Unfortunately burglaries and car theft have reared their head in the media, both press and social, in recent days in what looks like a raising of the bar in the brazenness of home break-ins.
This morning I saw on Facebook a post where a home had been broken into by burglars, confronted the home owner for their keys whilst still in their home and drove off with their car. The fear and panic those poor people must have felt. Put yourselves in their position for a moment. I know we all think that we’d be brave and stupid enough to fight them off, but the reality is that we probably wouldn’t.
The method of break-in that is being used in this current wave is also concerning.
In that particular Facebook post the doors to this person’s home had been attacked with a blow torch. You could see the charred profile of the door, the handles snapped. Their aim is to get past the sacrificial snap point on the cylinder. You can figure out what they do next.
I have had this with a customer of my own recently. They tried to blow torch the door profile around the handle in the same way they did to the person’s doors in the Facebook post. They failed to get in to my own customer’s home which was good news. But it still resulted in a claim on their home insurance and them having to invest in even more home security measures.
It seems as though blow torching doors is now becoming a mainstream method of forced entry. It’s now appearing in the papers nationally. This Mirror article being a good example: https://www.mirror.co.uk/news/uk-news/terrifying-new-technique-burglars-using-13983544
As with all things national media, industry folk know what’s been happening in the real world before it makes it’s way to mainstream media. So stories about the rise of blow torch attacks is nothing new to me and probably nothing new to you guys either. But with MSM now covering the story, this is going to be picked up by the general public much more quickly now.
This latest blitz of home break-ins, mainly to steal car keys, follows a more sustained upward trend of burglary which shows no signs of receding any time soon. I maintain that it was a major mistake by the Police to admit in public that they have very little in terms of resources to seek out these criminals and prosecute them. This was basically an open goal for thieves.
Here’s the sad thing. If you read that Mirror article it tells you that the person affected had been advised to leave the keys on the stairs so they don’t come in and threaten them. This is not the first I have heard of it, and plenty have said to me that they now leave the keys downstairs so that they don’t have to be confronted by the burglars. That is the current state of affairs, home owners practically presenting their keys on a night to potential criminals for fear of their own safety. A shameful situation.
So, what to do.
The Police aren’t going to be able to do much. I’m not slating them, but we have to face facts. They know, we know, the public knows that there is very little chance of burglars actually being caught. That leaves it to industry, our industry, to take the bull by the horns and say it loud and clear to home owners that we can help them make the burglar’s life harder.
The obvious first step is to make sure that the very best door cylinders are installed as standard on all new doors. But not only that, home owners should be offered to upgrade any existing door cylinders in their home even if they’re only looking at one door at that time. At least upgrading any current cylinders would be better than nothing.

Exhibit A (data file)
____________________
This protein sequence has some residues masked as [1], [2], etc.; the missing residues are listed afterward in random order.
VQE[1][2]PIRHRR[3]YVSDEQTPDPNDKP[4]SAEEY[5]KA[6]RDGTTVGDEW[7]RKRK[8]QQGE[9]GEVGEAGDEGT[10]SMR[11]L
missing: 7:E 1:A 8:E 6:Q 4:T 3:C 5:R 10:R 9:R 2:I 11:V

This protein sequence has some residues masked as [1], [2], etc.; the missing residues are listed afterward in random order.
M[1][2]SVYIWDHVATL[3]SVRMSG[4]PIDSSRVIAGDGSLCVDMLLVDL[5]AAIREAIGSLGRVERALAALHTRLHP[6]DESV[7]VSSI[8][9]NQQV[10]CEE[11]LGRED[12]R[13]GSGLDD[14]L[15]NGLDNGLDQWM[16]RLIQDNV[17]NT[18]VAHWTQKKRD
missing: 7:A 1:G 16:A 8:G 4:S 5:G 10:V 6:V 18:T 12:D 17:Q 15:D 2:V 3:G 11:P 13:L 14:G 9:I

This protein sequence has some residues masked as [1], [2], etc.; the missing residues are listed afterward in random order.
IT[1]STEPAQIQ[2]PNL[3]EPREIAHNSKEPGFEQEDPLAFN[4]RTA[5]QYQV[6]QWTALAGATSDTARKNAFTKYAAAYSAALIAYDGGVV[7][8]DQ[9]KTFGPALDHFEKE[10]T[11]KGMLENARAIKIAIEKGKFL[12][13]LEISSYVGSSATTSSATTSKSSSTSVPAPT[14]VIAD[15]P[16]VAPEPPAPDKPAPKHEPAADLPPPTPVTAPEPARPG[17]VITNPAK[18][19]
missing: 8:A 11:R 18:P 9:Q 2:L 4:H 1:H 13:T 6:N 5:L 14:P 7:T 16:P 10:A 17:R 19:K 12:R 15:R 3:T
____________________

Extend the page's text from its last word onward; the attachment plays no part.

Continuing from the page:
Next, wipe off anything externally glazed. Bugger glazing tapes, clips or anything else. If scum bags see something they can try to prise off from the outside they will have a go. Don’t give them the chance, always do everything internally glazed.
Reinforce the frames of new windows and doors. Steel being the preferred material of choice. If you’re an installer genuinely serious about security and build quality of your windows and doors you’ll be offering this to home owners. Yes it will make your windows a few quid more expensive, but, if it means the home owner is safer and more secure at home then it has to be worth it. A bit of moral foresight costs nothing.
Composite doors. There are plenty of timber slab options out there, use them. There is no comparison between a foam slab and a timber slab when it comes to weight, strength and build quality. If a burglar is going to attack a composite door slab I know which one they will prefer.
Locking mechanisms for windows and doors. Actually put the better ones on. Don’t shave a few quid off here and there if you want to provide the home owner with a secure option, because you won’t get it.
Those are the obvious ones. A couple of left-field options would be to offer toughened or laminated glass throughout the house, not just the areas that might need it. This would be useful for home owners who are particularly keen on covering as many bases as possible. Toughened glass to every window wouldn’t be so much of a cost uplift, but laminated glass would. That being said, if a customer is anxious about break-ins, and lets face it the current trend is more than enough to do that, then they will go for it.
We have to own this and understand that no one else is going to be able to stop them. It’s going to get worse. Burglars are primarily after one thing and that is car keys. They will target any home with a half decent motor on the drive. They know the Police won’t come after them. Our industry however has a uniquely large connection to people’s homes as the products we make and install are the very first barriers to stop burglars in their tracks. We’re the ones who have to rally for the home owner. The products are there, we just have to use them.
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